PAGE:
In October, hospitals will face new limits on the amount of money they can claim from Medicare for treatment of eligible patients. The new system, disclosed last week, will not increase costs paid by Medicare patients and it will probably not result in immediate budget savings. If the system works as its designers intend, however, it could help provide both better and more affordable medical care.
Under the new system, the federal government will no longer reimburse hospitals on the basis of what they spend in treating each Medicare patient. Instead, fixed-payment rates will be set for each of several hundred types of diagnoses--adjusted for special complications in treatment, differences in local wage rates, higher costs in teaching and research hospitals and the like.
Rates will also be raised annually to reflect increases in the costs of labor and materials. But hospital expenses have been rising much faster than these costs. Average charges for treating typical ailments now vary by thousands of dollars. The new system could produce substantial savings if hospitals respond to the incentives it provides for more efficient and careful use of their resources.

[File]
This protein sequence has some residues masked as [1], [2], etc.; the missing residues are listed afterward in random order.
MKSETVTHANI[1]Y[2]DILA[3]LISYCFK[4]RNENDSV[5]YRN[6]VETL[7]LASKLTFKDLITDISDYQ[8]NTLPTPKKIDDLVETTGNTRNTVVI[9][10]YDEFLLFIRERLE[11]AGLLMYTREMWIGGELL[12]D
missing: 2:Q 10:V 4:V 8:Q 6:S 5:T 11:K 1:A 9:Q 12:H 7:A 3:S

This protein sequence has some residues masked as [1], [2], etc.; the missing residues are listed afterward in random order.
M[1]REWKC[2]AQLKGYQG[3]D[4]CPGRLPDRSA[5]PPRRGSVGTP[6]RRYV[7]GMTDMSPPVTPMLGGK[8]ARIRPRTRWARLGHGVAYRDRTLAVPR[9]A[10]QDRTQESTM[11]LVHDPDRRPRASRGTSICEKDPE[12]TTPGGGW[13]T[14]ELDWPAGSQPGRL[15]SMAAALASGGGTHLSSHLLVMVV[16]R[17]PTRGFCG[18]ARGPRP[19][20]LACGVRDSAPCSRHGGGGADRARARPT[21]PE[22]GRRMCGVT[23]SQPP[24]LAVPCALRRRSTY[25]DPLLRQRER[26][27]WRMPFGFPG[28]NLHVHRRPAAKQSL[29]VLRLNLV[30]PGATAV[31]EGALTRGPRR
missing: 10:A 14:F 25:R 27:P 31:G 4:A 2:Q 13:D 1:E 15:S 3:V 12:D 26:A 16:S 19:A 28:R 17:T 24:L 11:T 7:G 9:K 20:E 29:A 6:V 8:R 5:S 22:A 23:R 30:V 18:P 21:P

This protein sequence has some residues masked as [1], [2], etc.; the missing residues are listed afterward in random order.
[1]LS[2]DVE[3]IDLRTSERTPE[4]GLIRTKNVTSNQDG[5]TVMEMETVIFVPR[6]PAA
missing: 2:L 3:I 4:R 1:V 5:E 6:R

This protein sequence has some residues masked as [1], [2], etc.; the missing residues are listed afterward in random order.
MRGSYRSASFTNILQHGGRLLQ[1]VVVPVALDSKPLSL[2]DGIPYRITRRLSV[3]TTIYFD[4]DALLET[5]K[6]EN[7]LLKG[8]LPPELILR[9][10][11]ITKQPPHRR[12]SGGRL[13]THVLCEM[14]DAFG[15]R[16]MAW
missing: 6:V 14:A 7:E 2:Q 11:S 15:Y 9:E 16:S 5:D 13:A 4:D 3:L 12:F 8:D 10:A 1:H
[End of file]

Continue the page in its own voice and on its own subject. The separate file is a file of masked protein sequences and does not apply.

The law that authorizes the system gives considerable discretion to the secretary of health and human services to adjust payment levels for hospitals' differing circumstances. If the secretary is too inflexible, good hospitals could be forced out of business and patient care could suffer. Too much accommodation to the pleas of affected institutions would ultimately mean reversion to the old-high cost system under which hospitals can charge pretty much what they like and the taxpayers foot the bill.
Success will depend even more heavily on how hospitals, doctors and patients react. If high-cost hospitals simply shift unreimbursed Medicare costs to other patients or cut back sharply on the quality of care--two responses that HHS plans to monitor closely--no reform will result. Nor can hospitals curtail unnecessary costs unless doctors are more careful in prescribing expensive surgery, diagnostic tests and other treatments. And doctors will be reluctant to make prudent economies as long as many of their patients continue to view medical care as close to a free good and anything less than a full and speedy recovery as grounds for a malpractice suit.
While Americans keep demanding, and medical technology supplying, more and better ways to prolong or improve life, the nation's medical bill will grow. Changes in the system are essential to keep costs from outstripping benefits.